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Concrete Bases

cement, stone, mortar, sand, usually, cubic and broken

CONCRETE BASES.

The best base for general use under pavements is without doubt that formed of hydraulic cement con crete. A bed of concrete made of good hydraulic cement, well rammed and allowed to set and harden, becomes a practically monolithic structure, nearly im pervious to water and possessing a high degree of strength against crushing.

The concrete is formed of a mixture of cement, sand, and broken stone or gravel. The proportions vary for different work and with the character of the materials. With good Portland cement the most common proportions for ordinary work are about one part cement, 3 parts sand, and 5 to 7 parts broken stone. With the various natural cements the pro portions vary somewhat, but are usually about i part cement, 2 parts sand, and 4 or 5 parts of stone or gravel.

Natural cement is usually employed for this pur pose as being cheaper and possessing ample strength for the work, and concrete of the ordinary propor tions with natural cement is to be preferred to that made with meager proportions of Portland cement giving about the same strength and cost. Proper tests should always be imposed for the purpose of securing good cement.* Sand for use in mortar should be as clean and as free from loam, mud, or organic matter as possible. In general the presence of any foreign matter is to be avoided. Coarse sand is usually preferable to that which is very fine, provided it be fine enough to give a smooth mortar, as it affords better strength. The use of a mixture of grains of various sizes is usually desirable as giving less voids to be filled by the cement.

The aggregate used for concrete should be as hard and durable as possible, and that of angular form is preferable to rounded. The materials should be uni form in quality. When gravel is used which varies in quality, it should be blended by mixing in order to obtain uniform strength in the concrete. The best concrete will usually be made from the stone contain ing the smallest percentage of voids, provided the material be uniform. In a mass of ordinary broken stone the voids are usually from 4o per cent to 55 per cent of the volume. This may be considerably reduced by careful adjustment of the sizes. The broken stone is commonly limited in size to 2 or 21 inches, and the whole output of the crusher is used, with the dust screened out. The quantity of sand needed is such as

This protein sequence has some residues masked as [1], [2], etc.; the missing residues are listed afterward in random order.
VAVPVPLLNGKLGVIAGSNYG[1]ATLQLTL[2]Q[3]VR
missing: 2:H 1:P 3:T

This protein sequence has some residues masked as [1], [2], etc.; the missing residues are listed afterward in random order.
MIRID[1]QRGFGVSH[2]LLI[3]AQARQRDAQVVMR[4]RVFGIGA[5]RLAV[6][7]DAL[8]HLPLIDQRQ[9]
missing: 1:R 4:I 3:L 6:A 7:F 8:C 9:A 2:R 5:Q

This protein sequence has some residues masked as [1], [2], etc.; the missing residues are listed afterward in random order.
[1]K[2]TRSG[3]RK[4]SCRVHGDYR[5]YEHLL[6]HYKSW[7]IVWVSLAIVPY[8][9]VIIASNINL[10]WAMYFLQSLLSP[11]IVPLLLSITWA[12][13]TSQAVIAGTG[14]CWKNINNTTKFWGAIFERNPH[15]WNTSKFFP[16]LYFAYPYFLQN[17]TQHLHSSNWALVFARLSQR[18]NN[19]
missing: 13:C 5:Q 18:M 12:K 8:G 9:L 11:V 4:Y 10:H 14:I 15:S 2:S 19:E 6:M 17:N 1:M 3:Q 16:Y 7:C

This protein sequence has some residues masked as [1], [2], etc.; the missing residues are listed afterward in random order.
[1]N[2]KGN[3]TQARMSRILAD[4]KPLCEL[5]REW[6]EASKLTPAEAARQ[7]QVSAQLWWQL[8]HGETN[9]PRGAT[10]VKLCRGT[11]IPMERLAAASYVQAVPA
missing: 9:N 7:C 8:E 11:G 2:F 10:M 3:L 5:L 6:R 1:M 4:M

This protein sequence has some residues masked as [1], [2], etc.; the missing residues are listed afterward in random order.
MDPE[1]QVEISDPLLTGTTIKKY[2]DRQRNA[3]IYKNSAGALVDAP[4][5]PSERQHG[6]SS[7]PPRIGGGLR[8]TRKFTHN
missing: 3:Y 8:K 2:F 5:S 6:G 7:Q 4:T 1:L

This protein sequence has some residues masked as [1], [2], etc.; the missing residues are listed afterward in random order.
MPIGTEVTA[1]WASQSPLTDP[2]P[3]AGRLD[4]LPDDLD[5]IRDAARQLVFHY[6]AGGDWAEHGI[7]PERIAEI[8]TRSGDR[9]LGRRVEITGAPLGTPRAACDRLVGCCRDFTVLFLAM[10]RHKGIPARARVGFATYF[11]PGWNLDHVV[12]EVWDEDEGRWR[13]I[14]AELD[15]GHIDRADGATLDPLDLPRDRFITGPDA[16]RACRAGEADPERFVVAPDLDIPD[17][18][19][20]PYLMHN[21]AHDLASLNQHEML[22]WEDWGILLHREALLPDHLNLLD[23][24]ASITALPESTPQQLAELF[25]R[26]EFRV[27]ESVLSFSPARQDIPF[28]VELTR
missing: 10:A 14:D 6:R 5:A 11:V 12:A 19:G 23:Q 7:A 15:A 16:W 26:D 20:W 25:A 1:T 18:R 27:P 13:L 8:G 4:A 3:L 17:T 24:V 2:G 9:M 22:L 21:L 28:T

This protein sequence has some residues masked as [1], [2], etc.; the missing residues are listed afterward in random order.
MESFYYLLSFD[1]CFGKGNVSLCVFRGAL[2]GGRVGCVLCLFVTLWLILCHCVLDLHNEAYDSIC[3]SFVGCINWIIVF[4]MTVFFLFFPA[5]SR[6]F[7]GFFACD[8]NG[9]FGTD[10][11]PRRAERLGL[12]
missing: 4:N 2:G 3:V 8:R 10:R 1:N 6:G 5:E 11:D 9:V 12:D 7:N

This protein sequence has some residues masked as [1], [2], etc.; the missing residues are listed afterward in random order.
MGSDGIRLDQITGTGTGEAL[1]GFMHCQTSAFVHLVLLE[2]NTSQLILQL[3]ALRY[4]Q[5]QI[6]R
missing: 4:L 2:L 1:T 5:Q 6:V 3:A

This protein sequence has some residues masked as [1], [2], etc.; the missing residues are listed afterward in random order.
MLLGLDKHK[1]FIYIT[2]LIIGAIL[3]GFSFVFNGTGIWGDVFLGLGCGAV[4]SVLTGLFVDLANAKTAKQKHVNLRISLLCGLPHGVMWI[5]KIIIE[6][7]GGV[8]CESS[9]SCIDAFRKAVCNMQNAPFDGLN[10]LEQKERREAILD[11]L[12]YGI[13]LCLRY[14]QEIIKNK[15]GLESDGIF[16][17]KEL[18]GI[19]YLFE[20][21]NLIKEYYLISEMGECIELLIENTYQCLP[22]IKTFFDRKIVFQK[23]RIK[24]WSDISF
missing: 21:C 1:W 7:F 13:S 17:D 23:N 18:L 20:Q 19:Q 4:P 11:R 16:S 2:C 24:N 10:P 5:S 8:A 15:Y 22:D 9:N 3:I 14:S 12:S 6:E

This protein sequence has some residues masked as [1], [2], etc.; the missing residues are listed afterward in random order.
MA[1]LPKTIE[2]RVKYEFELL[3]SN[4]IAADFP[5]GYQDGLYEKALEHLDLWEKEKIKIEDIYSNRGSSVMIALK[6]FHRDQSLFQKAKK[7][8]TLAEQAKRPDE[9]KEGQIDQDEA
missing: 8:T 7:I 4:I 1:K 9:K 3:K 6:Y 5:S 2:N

will fill the voids in the aggregate.

In preparing the concrete, the cement and sand should first be thoroughly mixed while dry, then the proper quantity of water be added all at once, and the mortar be vigorously worked with hoe or shovel for 2 or 3 minutes, until it comes to a smooth and uni form condition.

The quantity of water should be such as under energetic working will reduce the mortar to a soft, plastic condition, and should be determined by meas ure. The application of the water from a hose during the mixing is objectionable on account of the diffi culty of regulating the quantity to produce mortar of proper consistency.

When the mixing of the mortar is complete, the stone or gravel may be added, and the whole mass turned several times with shovels until the mortar is evenly distributed through the aggregate. The stone should be wet by sprinkling before it is mixed with the mortar, in order to clean the surfaces of dust and to prevent the absorption of water from the mortar before it sets.

The concrete, when ready, is placed in position and tamped to surface. For this use it is preferable that the concrete be of jelly-like consistency, such that it will quake under light ramming. The rammer com monly employed consists of a block of wood, or of cast iron, 6 to 8 inches square, flat on the bottom, and weighing zo to 30 pounds. The tamping should cause the mortar to flush to the surface.

After completion the foundation should be allowed to stand several days before the pavement is placed upon it,— 3 to 6 days are usually required,— in order that the mortar may become entirely set. During setting the concrete should, be protected from the drying action of the sun and wind, and should be kept damp to prevent the formation of drying cracks.

The quantity of material necessary to make a cubic yard of concrete varies with the density of the broken stone. For materials measured loose, to make a cubic yard of I, 2, 4 concrete will require I-I to i- barrels of natural cement, cubic yard of sand, and to I cubic yard of broken stone. To make I cubic yard of I, 3, 6 concrete requires is to I barrel of Portland cement, is to cubic yard of sand, and T to I cubic yard of broken stone.